New Bridge Over Pussy's Pond Nearly Complete

A new bridge at Pussy’s Pond, the culmination of a years-long effort, is near completion. The new bridge will be celebrated at Ashawagh Hall on Jan. 27. Christopher Walsh

    The project to rebuild a bridge at Pussy’s Pond in Springs is nearly complete, and a celebration of the years-long effort to replace the previous bridge has been scheduled for Jan. 27 at Ashawagh Hall.
    “This thing has been in progress for three, four years,” said Ray Hartjen, president of the East End Classic Boat Society, who, as special projects coordinator of the East Hampton Trails Preservation Society, has been deeply involved in the effort.
    That effort also involved the entire Springs School fifth-grade class attending a town board meeting, in 2009, to lobby for a new bridge to replace the one that had been deemed unsafe due to weather damage and vandalism.
    Two years ago, after Larry Penny, then the town’s natural resources director, and Zachary Cohen, chairman of the town’s nature preserve committee, submitted an application for permits to the East Hampton Town Trustees, Mr. Hartjen assumed management of the project, which also meant raising money for materials and construction. Tracey Frazier, a Springs School teacher, as well as the Accabonac Protection Committee and the East Hampton Trails Preservation Society, helped to raise the money, the latter establishing a bank account to accept tax-deductible contributions. Ground was broken in October, and the final touches will be applied to complete construction next week.
    Mark Mendelman of Seacoast Enterprises Associates in East Hampton drew up plans for the bridge, said Mr. Hartjen. “They were sent to D.E.C. for approval, and also for the trustees’,” he said. “Then, two years ago, Seth Allan of Chesterfield Associates in Westhampton Beach sent me a letter indicating they were willing to put in all the posts for the bridge at no charge, which is a fabulous contribution. We were raising money to buy the lumber for the bridge, and it had to be nontreated; it was going to be $21,000 or $22,000. We decided to use black locust.”
    Mr. Hartjen and his associates put in an application with the town board, which, he said, passed three resolutions allowing them to cut Robinia pseudoacacia — black locust trees — between School Street and Springs-Fireplace Road, near the pond; at the Grace Estate Preserve in Northwest Woods, and at the junction of Springs-Fireplace Road and Three Mile Harbor Road.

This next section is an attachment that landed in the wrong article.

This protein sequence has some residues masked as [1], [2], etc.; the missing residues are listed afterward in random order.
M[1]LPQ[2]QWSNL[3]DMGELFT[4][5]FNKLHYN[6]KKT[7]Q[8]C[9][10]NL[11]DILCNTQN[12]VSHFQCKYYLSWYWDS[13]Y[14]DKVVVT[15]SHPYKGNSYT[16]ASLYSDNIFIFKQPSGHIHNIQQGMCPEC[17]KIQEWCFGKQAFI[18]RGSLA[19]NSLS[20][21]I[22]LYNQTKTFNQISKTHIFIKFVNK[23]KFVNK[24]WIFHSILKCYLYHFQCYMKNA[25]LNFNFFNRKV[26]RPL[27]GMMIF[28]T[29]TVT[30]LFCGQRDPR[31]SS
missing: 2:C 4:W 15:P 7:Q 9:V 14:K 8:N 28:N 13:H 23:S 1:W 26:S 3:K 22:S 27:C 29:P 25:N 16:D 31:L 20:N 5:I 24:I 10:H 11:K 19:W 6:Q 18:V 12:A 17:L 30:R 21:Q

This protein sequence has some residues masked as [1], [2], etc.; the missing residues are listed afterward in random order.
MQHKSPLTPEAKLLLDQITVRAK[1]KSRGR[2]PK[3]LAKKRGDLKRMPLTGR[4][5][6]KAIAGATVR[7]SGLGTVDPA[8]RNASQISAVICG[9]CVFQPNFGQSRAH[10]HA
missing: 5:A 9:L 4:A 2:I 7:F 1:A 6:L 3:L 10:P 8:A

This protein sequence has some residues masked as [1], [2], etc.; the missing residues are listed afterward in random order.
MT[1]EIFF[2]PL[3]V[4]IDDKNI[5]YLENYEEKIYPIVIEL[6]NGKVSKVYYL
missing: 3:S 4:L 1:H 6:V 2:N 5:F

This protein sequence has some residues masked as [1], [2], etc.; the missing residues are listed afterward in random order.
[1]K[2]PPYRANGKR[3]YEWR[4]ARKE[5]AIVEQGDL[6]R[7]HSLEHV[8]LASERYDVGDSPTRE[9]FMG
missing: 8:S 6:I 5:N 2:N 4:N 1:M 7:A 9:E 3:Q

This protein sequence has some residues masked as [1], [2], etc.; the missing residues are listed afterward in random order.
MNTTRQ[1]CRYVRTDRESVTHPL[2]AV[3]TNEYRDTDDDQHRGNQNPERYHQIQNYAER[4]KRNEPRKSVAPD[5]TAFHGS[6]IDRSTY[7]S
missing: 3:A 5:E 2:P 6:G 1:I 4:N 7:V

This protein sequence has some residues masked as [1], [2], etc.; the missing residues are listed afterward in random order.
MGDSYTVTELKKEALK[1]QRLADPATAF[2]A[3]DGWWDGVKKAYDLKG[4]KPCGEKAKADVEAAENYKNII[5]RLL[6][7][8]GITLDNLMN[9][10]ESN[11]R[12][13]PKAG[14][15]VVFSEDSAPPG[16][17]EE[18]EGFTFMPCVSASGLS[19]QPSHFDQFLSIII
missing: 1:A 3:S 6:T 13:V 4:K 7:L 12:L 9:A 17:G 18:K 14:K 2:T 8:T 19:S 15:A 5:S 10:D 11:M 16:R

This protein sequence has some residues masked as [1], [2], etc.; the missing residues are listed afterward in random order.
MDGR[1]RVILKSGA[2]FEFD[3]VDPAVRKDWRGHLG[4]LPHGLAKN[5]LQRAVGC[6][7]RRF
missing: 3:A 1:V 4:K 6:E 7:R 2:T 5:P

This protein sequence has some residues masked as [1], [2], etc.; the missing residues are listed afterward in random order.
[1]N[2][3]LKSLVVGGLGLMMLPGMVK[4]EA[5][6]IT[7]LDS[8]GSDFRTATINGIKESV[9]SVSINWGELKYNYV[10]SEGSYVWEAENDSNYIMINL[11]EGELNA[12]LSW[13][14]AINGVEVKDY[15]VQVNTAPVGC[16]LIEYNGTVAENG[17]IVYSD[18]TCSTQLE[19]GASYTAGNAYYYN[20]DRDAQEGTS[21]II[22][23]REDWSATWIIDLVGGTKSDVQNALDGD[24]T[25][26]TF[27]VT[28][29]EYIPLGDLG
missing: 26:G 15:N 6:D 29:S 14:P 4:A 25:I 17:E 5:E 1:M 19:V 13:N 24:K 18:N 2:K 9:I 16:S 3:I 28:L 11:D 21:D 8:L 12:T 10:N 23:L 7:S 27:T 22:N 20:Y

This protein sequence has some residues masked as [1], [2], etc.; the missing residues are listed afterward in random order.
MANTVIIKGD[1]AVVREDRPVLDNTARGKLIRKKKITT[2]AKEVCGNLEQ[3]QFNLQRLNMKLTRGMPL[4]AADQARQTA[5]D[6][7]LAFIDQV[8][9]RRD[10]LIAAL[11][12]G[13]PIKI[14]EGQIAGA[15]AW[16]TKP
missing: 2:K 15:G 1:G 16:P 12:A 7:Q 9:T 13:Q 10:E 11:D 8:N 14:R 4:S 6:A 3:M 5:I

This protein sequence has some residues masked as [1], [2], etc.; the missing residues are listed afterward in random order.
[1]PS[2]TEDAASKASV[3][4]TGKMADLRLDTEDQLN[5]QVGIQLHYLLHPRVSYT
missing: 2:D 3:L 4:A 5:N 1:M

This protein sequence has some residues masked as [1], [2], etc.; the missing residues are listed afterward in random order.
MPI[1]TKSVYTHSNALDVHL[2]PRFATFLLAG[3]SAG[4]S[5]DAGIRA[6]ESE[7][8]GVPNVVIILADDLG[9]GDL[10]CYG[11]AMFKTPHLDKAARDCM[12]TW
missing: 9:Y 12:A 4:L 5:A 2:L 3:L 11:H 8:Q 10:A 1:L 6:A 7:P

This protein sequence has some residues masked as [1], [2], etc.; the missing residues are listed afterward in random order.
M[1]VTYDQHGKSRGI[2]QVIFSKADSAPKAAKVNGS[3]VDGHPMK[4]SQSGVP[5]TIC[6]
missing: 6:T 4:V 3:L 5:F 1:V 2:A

“Michael Marder volunteered all his equipment and personnel for cutting trees, hauling them to the sawmill, and hauling the lumber back to the Pussy’s Pond Bridge area,” said Mr. Hartjen. “We’re very indebted to Marder’s, as we are to Tom Rosko [a Southampton-based contractor], who has also helped cut and haul logs to the sawmill.”
    Thomas Matthews, of Thomas Matthews Woodworking in Southampton, charged a minimal fee to cut the lumber at his sawmill. “This Saturday, he’s going to cut the last of the logs necessary to complete the bridge. We figure he’s milled over 150 logs to do this,” said Mr. Hartjen.
    Matthew Bobek, of M Bobek Construction of East Hampton, volunteered his time to construct the bridge, Mr. Hartjen said. “Also, behind the scenes is Zachary Cohen. He has helped move permits to the D.E.C. and the town trustees, and he’s also helped with the fund-raising.”
    “We’re very close to the end of the job,” Mr. Hartjen said on Monday. “We have a few more bits and pieces. The Springs Citizens Advisory Committee has signed up Ashawagh Hall for Jan. 27 at noon, and we’ll be having refreshments and inviting kids, parents, residents, and contributors to come and celebrate. Then we’ll all march over to the bridge and Zachary is going to dedicate it to the youth of Springs.”